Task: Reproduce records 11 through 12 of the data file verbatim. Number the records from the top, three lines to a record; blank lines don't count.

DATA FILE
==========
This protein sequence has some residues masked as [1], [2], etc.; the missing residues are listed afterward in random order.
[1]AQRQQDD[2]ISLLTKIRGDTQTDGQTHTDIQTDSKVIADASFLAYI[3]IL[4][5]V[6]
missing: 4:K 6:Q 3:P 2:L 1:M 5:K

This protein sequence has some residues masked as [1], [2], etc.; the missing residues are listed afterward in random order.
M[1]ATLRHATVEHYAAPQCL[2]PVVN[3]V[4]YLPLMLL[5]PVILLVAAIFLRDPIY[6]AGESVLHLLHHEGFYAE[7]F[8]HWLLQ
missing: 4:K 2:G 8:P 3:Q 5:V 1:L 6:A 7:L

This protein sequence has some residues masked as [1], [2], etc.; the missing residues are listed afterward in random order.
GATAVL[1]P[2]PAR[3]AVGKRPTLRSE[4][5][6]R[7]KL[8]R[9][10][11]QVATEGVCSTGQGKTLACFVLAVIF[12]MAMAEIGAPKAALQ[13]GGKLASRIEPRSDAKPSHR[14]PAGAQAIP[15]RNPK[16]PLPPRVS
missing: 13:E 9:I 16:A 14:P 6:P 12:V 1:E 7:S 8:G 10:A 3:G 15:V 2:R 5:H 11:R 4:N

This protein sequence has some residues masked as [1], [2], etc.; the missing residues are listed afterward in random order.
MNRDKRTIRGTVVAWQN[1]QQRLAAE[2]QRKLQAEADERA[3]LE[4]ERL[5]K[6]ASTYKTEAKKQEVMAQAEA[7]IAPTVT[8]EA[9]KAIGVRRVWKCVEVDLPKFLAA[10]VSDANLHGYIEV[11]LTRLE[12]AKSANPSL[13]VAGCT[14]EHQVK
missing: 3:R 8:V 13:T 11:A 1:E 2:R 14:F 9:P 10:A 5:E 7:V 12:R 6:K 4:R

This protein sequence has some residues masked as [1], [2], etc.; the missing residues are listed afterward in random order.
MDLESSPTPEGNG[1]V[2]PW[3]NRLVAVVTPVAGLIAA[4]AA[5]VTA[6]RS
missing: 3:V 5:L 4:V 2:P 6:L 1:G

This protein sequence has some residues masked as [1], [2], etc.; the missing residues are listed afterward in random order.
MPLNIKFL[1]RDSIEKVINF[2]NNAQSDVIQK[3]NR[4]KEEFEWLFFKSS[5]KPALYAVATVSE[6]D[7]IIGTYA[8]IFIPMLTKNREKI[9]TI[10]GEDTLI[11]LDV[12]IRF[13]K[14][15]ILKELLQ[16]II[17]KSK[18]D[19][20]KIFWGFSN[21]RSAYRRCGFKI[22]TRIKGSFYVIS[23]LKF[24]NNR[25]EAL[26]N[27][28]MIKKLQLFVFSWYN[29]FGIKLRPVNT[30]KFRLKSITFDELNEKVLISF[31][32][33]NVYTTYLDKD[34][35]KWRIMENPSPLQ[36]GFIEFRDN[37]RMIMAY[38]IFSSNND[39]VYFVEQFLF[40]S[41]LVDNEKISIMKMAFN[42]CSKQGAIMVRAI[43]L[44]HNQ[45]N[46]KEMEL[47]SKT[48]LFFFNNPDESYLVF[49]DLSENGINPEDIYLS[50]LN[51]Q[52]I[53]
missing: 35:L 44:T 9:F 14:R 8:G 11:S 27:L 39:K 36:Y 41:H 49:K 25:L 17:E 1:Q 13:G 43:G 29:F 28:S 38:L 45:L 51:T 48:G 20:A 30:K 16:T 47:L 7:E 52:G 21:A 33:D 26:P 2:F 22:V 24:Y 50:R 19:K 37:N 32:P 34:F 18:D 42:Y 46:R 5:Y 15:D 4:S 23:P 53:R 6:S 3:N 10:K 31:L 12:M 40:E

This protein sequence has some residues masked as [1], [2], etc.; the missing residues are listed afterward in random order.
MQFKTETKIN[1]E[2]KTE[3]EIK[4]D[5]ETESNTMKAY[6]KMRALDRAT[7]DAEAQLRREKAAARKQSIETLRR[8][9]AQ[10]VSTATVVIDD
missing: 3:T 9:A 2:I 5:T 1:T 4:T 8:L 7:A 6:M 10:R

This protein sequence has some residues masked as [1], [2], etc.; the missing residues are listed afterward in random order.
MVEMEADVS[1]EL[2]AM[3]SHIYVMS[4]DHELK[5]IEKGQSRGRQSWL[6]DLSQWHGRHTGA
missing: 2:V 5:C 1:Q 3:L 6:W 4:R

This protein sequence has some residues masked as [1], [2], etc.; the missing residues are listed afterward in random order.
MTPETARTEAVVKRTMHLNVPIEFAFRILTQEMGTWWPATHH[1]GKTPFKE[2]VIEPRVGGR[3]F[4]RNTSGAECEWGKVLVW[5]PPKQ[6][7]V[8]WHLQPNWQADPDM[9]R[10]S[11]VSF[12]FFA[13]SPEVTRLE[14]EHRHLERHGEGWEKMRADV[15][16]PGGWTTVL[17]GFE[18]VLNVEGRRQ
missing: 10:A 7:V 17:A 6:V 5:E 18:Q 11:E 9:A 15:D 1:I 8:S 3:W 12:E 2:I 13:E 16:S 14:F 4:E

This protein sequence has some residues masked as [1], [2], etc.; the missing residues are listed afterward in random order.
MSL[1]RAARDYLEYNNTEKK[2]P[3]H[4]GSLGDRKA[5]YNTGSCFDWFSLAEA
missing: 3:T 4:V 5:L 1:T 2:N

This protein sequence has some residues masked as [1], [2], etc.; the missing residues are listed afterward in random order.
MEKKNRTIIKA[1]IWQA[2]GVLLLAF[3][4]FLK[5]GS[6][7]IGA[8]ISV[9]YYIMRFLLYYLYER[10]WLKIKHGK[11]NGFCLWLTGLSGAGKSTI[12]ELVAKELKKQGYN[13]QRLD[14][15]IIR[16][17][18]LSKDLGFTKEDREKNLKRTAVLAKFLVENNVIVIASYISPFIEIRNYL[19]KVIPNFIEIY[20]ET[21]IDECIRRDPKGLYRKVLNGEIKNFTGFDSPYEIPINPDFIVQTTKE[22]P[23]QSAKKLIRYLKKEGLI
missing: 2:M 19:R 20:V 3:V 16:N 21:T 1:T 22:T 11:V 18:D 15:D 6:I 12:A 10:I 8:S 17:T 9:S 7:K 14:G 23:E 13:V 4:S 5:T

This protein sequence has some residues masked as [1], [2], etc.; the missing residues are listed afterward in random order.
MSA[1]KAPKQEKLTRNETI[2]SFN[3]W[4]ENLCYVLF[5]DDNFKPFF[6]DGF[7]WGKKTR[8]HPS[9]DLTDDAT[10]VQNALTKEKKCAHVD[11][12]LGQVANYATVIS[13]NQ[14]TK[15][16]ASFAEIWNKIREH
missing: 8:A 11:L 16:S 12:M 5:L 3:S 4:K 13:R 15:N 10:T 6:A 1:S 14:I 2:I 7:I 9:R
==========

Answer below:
This protein sequence has some residues masked as [1], [2], etc.; the missing residues are listed afterward in random order.
MEKKNRTIIKA[1]IWQA[2]GVLLLAF[3][4]FLK[5]GS[6][7]IGA[8]ISV[9]YYIMRFLLYYLYER[10]WLKIKHGK[11]NGFCLWLTGLSGAGKSTI[12]ELVAKELKKQGYN[13]QRLD[14][15]IIR[16][17][18]LSKDLGFTKEDREKNLKRTAVLAKFLVENNVIVIASYISPFIEIRNYL[19]KVIPNFIEIY[20]ET[21]IDECIRRDPKGLYRKVLNGEIKNFTGFDSPYEIPINPDFIVQTTKE[22]P[23]QSAKKLIRYLKKEGLI
missing: 2:M 19:R 20:V 3:V 16:N 21:T 1:T 22:T 11:V 18:D 15:D 6:I 12:A 10:I 8:S 17:T 9:S 7:K 14:G 23:E 13:V 4:S 5:T

This protein sequence has some residues masked as [1], [2], etc.; the missing residues are listed afterward in random order.
MSA[1]KAPKQEKLTRNETI[2]SFN[3]W[4]ENLCYVLF[5]DDNFKPFF[6]DGF[7]WGKKTR[8]HPS[9]DLTDDAT[10]VQNALTKEKKCAHVD[11][12]LGQVANYATVIS[13]NQ[14]TK[15][16]ASFAEIWNKIREH
missing: 8:A 11:L 16:S 12:M 5:L 3:S 4:K 13:R 15:N 10:T 6:A 1:S 14:I 2:I 7:I 9:R